President Obama and his Republican challengers don’t agree about much, but they do agree that manufacturing matters and that resurrecting America’s factories will be at the center of the fall presidential campaign.
They're all right.
America’s economy can’t be turned around, and middle class prosperity can't be saved, without it.
Since 2000, the U.S. economy has grown only 1.6 percent annually—not its 3 percent potential, defined by productivity and population growth—and it has not created a single new job. But for an alarming increase in prime-working-age adults choosing not to look for work, unemployment would be at 13 percent.
Economists agree that weak demand for U.S.-made products are the cause of our woes. And dependence on foreign oil and manufacturing are at the center of this mess.
America's trade deficit is nearly $600 billion or about 3.8 percent of GDP. -- Each dollar that goes abroad to pay for imports but does not return to purchase U.S. exports equals lost demand and lost jobs.
Consider this: If we could eliminate the trade deficit, GDP would increase $1 trillion, and 10 million new jobs would be created.
Oil imports are about 9 million barrels a day and gasoline consumption is about the same. Increased domestic production from the Gulf, Alaska and other offshore deposits could cut imports in half, and genuinely exploiting fuel efficiency opportunities and better use of natural gas for transportation in cities and heating could do much of the rest.
Regarding manufacturing, there are so many bogus arguments being offered.
Improvements in productivity have certainly cut manufacturing employment in Europe, the United States and China, but improvements in productivity occur in all sectors, every year—those are the very essence of progress.
Agriculture dramatically improved productivity in the 20th Century but Americans did not give up farming.
If the United States redressed three quarters of its $650 billion deficit in manufacturers, someone would have to make that stuff, even if at higher levels of efficiency than in the past. The U.S. economy would be 5 percent larger and policymakers would be worrying about a shortage of workers.
China’s low wages are an advantage in labor-intensive activities, but U.S. technology should be an advantage in others. That’s how Germany remains a leader in factory jobs and exports with a wage structure that is higher than the United States. So, unless the Germans are smarter than Americans, we should be able to do it too.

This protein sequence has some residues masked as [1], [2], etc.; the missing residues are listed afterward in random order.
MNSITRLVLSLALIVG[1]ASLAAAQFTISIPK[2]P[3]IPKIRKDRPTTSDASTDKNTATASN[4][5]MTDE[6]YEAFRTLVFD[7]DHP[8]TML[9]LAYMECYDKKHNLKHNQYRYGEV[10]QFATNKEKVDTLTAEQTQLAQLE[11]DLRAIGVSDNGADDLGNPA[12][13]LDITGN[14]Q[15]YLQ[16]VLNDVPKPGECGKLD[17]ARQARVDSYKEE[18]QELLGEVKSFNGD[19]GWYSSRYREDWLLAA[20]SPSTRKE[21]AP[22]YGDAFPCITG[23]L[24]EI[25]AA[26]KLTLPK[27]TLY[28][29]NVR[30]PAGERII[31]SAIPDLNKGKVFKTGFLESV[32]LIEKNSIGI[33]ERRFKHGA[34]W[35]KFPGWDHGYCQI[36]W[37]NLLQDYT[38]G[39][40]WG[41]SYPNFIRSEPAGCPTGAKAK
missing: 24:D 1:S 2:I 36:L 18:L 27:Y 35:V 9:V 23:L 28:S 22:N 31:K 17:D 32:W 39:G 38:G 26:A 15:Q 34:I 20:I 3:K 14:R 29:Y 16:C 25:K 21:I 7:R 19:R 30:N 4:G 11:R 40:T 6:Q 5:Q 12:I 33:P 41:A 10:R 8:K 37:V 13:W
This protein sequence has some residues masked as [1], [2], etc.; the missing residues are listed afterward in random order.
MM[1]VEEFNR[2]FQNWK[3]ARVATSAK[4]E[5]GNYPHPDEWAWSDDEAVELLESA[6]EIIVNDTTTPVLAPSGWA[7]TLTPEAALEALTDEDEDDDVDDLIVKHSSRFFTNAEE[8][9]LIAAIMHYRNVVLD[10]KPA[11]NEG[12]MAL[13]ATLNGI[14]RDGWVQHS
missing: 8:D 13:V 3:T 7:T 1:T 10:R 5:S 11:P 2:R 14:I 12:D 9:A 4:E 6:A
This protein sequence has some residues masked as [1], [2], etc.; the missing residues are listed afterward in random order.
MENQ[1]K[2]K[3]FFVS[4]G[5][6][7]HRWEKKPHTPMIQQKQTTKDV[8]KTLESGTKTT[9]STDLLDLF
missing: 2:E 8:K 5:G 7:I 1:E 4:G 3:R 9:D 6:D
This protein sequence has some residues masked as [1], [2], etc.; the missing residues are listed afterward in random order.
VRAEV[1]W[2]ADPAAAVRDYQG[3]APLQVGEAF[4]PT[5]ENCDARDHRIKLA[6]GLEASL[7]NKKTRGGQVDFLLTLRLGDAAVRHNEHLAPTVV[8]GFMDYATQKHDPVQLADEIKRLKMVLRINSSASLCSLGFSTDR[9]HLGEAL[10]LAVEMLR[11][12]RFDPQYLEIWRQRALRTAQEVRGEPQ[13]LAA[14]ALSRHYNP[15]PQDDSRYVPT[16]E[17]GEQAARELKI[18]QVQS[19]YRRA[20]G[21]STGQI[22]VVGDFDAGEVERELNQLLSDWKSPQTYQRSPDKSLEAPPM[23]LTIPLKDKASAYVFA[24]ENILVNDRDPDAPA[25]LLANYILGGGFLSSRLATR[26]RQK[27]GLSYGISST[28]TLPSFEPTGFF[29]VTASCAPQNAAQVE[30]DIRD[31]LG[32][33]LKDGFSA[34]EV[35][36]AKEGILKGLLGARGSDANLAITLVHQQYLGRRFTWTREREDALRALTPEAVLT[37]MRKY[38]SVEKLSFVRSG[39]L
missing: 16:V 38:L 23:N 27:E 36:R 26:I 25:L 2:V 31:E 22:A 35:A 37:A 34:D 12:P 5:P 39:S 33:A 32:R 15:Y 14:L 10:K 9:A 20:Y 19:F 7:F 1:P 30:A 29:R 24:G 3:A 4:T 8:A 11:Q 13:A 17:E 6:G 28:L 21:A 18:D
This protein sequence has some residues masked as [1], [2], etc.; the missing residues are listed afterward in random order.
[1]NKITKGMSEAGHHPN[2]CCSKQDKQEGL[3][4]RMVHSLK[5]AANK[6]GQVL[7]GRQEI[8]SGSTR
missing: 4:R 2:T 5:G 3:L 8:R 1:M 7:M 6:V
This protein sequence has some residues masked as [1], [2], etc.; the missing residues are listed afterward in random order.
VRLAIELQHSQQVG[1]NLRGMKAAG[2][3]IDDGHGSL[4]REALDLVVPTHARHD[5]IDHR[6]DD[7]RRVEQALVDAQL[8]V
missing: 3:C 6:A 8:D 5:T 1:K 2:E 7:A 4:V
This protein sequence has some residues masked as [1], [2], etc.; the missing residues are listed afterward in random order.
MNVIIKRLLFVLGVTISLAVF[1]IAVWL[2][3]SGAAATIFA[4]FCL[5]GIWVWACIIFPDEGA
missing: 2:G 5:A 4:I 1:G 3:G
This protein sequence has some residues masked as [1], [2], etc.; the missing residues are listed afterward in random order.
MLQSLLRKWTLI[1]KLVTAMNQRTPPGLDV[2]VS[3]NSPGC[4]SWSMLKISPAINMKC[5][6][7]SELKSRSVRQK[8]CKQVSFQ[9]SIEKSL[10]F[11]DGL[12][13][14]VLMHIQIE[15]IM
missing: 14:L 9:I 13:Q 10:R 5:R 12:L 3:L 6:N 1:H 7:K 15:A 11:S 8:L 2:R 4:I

America is a leader in service exports, but despite concerted efforts to increase those through trade agreements over the last three decades, the U.S. export surplus in business services is about $80 billion—the United States is not going to do much more than double that, even if it manages to crack the highly protected Chinese and other Asian markets.
Modern domestic economies may be dominated by services, but most of those services don’t move in international commerce—consider movie theaters, dry cleaners and plumbers. Whereas the international economy, like the U.S. trade deficit, is dominated by commodities and manufacturers. Wishful thinking by academics, pundits and Wall Street financiers won’t change that.
Moreover, manufacturing contributes to the dynamics of growth in other ways. It pays higher wages and supports two-thirds of all R&D, which generates the intellectual property that supports America’s higher standard of living.
Without manufacturing, much of the innovation in services would not happen. For example, were Intel and IBM not U.S.-based companies, it is highly doubtful that Apple, Microsoft and business solutions software companies—who do the lion's share of R&D in the services sector—would be American-based firms today.
America’s principal rivals, the governments of China, Germany and Japan have long recognized these facts, and managed their currencies, tax structures and business incentives to ensure competitive manufacturing sectors.
In a perfect world, Americans would not have to compete with rivals that interfere with the market, as those governments do, but alas this is not the best of all possible worlds.
Messrs Obama, Romney and Santorum are delivering a simple message—manufacturing matters, and Americans must do what it takes to compete in the world as they find it.
Peter Morici is a professor at the Smith School of Business, University of Maryland and former chief economist at the U.S. International Trade Commission. Follow him on Twitter@pmorici1
Peter Morici served as Chief Economist at the U.S. International Trade Commission from 1993 to 1995. He is an economist and professor at the Smith School of Business, University of Maryland.